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  (Image by Free-Photos from Pixabay) I was somewhat tickled to log into this blog tonight and realise that my last entry was titled Exhaustion. Seriously? I don't think I knew the meaning of the word when I made that post. I do now. The easing of the coronavirus restrictions and return of the eldest from New Zealand, meant that the Bank Holiday weekend was a suitable opportunity for a family reunion. With the eldest and the youngest both joining us, we realised that it was the first time (because of their respective foreign sojourns)  that we had all been together at home since Christmas 2016. They both brought their partners to the get-together and suddenly our household of 2 became 6. Like the weather, it was wonderful but so tiring. There's something about lolling around in the heat, eating, drinking and chatting constantly that is quite exhausting. Keeping the fridge stocked with provisions for hearty appetites is an effort in itself not to mention preparing the house fo

Exhaustion

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  Who would have thought it?  Yesterday, according to my Fitbit app, I walked more than 5 miles without leaving the house; most of it was between wardrobes and the bed where robe contents were displaced and sorted. Now in the course of  the motivational training sessions, I was warned that one wardrobe and a time limit of 4 hours were desirable. However, when Mister E expressed interest in getting his hanging rails decluttered too, it seemed opportune to keep going. After all when the man who cannot even bear to throw away a cardboard box, admits his closets need a good tidy up and needs help to do this, who could possibly refuse? To be fair, he took to the process with a great deal more realism and less sentimentality than I did. In the end the hangers on his rails move freely whereas mine are still a trifle squeezed. Looking at the number of empty coat hangers we produced, I'm ashamed to say we must have jettisoned at least a hundred items between us, most of which were old work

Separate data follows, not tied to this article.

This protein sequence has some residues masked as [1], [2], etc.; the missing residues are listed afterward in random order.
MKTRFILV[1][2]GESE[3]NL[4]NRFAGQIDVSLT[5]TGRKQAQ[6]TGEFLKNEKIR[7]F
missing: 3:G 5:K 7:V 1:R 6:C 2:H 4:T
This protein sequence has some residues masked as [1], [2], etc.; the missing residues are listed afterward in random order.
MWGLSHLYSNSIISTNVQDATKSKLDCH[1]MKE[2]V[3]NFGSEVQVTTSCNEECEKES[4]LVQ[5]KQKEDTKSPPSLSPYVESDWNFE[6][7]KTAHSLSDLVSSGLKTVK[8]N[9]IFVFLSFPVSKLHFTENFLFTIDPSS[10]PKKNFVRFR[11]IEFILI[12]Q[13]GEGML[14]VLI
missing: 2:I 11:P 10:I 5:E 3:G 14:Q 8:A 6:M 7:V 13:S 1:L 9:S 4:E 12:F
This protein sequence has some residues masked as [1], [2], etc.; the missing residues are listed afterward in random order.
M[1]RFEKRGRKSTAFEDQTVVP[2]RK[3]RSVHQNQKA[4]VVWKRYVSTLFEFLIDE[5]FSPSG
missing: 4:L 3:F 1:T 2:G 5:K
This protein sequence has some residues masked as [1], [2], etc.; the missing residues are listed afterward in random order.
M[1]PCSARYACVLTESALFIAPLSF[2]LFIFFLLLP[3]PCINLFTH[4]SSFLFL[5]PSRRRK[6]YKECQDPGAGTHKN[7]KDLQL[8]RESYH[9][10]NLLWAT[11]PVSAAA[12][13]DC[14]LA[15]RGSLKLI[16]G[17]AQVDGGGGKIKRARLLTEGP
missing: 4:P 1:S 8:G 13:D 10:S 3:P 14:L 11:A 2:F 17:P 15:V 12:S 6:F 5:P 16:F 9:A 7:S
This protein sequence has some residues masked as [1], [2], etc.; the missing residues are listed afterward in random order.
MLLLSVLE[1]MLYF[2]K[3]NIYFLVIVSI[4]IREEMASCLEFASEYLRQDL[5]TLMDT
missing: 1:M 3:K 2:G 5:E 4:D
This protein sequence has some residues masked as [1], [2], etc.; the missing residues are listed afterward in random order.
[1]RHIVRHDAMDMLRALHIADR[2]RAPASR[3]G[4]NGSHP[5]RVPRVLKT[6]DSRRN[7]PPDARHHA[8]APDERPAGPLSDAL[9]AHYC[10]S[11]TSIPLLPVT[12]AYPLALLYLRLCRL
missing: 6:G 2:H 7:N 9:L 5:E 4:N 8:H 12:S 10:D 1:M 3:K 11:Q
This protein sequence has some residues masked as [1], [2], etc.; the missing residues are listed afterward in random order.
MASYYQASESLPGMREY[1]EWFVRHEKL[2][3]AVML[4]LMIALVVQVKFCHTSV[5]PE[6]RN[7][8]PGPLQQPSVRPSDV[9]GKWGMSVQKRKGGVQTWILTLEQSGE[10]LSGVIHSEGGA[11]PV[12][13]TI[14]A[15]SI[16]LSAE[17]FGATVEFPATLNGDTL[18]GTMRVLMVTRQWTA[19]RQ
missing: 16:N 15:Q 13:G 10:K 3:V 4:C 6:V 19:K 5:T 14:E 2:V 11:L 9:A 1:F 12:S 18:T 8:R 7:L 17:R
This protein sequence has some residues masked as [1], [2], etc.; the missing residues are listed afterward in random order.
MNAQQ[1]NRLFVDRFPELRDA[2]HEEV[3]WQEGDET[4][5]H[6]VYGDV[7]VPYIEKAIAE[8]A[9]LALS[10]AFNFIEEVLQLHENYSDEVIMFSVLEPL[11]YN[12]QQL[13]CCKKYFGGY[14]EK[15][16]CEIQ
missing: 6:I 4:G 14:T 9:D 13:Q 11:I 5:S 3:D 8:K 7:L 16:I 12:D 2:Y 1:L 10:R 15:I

Planning for the Big Day